Book review: Oil and Honey – Bill McKibben (non-fiction, ***)

Bill McKibben describes himself as an ‘accidental activist’ and, indeed, in Oil and Honey, it’s clear that his first passion lies in writing. Charting a year in the life of McKibben and his anti-oil movement 350.org, Honey is simply beautifully written.

The resulting memoir-cum-treatise may lack structure as a book, but every argument, every explanation, every triumph and setback that it contains is powerfully, even artfully expressed. And, gosh, you’ll almost feel like you’re there with McKibben as he strolls through the countryside of Vermont.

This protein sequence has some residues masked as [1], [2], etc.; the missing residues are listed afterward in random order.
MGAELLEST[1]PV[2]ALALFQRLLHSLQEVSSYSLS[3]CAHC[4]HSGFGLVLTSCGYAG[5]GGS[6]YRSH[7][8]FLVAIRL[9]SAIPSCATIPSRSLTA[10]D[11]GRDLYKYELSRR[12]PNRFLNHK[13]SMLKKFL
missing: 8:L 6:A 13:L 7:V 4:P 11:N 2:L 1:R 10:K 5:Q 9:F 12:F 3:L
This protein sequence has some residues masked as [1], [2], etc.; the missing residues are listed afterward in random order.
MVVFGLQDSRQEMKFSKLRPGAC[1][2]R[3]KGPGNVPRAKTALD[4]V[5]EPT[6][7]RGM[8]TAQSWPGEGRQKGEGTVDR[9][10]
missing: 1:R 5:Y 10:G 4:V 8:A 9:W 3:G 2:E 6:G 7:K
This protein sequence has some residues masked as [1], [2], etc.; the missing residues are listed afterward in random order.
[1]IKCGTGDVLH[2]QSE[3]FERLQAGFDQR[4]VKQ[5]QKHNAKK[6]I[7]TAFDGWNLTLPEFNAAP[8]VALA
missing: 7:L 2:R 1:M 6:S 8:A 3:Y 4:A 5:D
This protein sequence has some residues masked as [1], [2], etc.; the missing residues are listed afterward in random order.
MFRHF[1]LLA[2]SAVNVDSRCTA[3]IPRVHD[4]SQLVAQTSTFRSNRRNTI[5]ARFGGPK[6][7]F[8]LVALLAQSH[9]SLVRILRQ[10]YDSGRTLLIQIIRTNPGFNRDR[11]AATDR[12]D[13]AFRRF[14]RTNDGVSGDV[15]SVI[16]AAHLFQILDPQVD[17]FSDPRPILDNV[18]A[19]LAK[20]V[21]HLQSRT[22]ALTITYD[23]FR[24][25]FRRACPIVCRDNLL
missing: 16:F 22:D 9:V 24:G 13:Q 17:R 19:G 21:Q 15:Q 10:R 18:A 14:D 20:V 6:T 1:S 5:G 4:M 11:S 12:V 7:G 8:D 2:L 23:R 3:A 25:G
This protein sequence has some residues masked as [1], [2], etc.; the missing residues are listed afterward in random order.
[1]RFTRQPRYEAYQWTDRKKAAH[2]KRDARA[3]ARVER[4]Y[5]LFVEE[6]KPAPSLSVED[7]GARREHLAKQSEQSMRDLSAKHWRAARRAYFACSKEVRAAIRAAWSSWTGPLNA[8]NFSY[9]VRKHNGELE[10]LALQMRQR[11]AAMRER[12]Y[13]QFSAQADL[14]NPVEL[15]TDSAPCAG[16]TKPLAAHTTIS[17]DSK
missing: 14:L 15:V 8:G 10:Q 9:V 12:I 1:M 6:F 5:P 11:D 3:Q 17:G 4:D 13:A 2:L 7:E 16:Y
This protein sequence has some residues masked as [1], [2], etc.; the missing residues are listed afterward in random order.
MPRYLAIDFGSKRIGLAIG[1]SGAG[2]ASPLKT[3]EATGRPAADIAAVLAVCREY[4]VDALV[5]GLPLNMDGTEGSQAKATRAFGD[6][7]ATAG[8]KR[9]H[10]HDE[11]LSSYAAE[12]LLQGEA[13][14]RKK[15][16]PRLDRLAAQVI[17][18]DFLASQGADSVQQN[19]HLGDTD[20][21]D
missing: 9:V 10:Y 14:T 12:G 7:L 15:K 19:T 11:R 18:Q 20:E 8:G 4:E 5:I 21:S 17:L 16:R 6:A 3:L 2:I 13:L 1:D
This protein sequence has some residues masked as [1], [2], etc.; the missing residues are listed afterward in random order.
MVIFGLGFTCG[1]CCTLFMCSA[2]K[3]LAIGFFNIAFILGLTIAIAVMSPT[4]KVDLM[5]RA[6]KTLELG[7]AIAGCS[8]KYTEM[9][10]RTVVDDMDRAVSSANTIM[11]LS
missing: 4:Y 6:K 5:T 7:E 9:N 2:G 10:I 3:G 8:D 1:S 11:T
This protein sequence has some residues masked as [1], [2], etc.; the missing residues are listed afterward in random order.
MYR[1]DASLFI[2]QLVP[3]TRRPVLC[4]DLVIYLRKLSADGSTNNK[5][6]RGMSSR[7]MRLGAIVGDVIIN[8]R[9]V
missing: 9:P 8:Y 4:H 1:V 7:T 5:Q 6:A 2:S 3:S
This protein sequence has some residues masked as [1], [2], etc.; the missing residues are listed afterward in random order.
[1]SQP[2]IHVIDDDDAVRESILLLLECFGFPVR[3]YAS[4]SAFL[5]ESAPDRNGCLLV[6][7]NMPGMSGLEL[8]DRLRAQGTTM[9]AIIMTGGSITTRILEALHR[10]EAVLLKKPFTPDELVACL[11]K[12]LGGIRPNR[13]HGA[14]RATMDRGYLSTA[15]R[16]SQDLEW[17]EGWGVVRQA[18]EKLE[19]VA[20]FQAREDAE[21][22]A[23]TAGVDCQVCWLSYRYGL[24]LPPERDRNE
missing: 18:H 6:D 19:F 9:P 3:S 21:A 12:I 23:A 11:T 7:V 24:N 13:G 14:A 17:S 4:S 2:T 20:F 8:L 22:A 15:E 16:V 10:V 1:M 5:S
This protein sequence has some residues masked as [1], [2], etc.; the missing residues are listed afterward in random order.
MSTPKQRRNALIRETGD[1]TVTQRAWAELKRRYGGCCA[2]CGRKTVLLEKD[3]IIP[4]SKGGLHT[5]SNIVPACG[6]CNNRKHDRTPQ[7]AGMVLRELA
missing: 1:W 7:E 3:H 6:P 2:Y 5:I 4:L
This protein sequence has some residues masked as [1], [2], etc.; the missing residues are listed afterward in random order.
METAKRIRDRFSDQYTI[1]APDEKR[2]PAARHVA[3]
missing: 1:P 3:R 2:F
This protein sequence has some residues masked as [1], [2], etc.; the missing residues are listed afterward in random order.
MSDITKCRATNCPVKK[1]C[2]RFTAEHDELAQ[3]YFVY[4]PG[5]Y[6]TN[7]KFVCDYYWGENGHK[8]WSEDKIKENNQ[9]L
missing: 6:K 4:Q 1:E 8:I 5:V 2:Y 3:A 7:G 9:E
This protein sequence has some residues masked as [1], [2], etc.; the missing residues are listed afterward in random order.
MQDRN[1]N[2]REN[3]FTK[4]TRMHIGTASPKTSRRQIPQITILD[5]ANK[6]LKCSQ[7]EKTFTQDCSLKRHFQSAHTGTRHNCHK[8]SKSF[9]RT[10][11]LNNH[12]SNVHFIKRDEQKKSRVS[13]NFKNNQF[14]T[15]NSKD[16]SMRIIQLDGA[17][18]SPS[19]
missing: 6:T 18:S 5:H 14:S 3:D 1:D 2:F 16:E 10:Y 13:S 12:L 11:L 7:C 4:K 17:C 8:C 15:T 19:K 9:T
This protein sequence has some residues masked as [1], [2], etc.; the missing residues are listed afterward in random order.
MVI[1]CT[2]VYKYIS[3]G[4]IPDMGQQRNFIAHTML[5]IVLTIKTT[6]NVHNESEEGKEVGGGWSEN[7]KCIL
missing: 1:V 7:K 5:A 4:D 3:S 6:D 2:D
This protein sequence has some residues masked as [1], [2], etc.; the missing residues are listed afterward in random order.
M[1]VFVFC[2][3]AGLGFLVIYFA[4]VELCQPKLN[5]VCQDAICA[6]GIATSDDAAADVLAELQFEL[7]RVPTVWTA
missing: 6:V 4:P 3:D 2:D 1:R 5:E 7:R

I have to wonder, however, if even McKibben began to doubt the viability of Honey’s structure as he was writing the book. Despite its memorable title and arresting cover image, the book’s twin themes – of 350.org’s protest against the Keystone XL pipeline on the one hand, and McKibben as a patron of traditional bee-keeping on the other – sit uneasily side by side.

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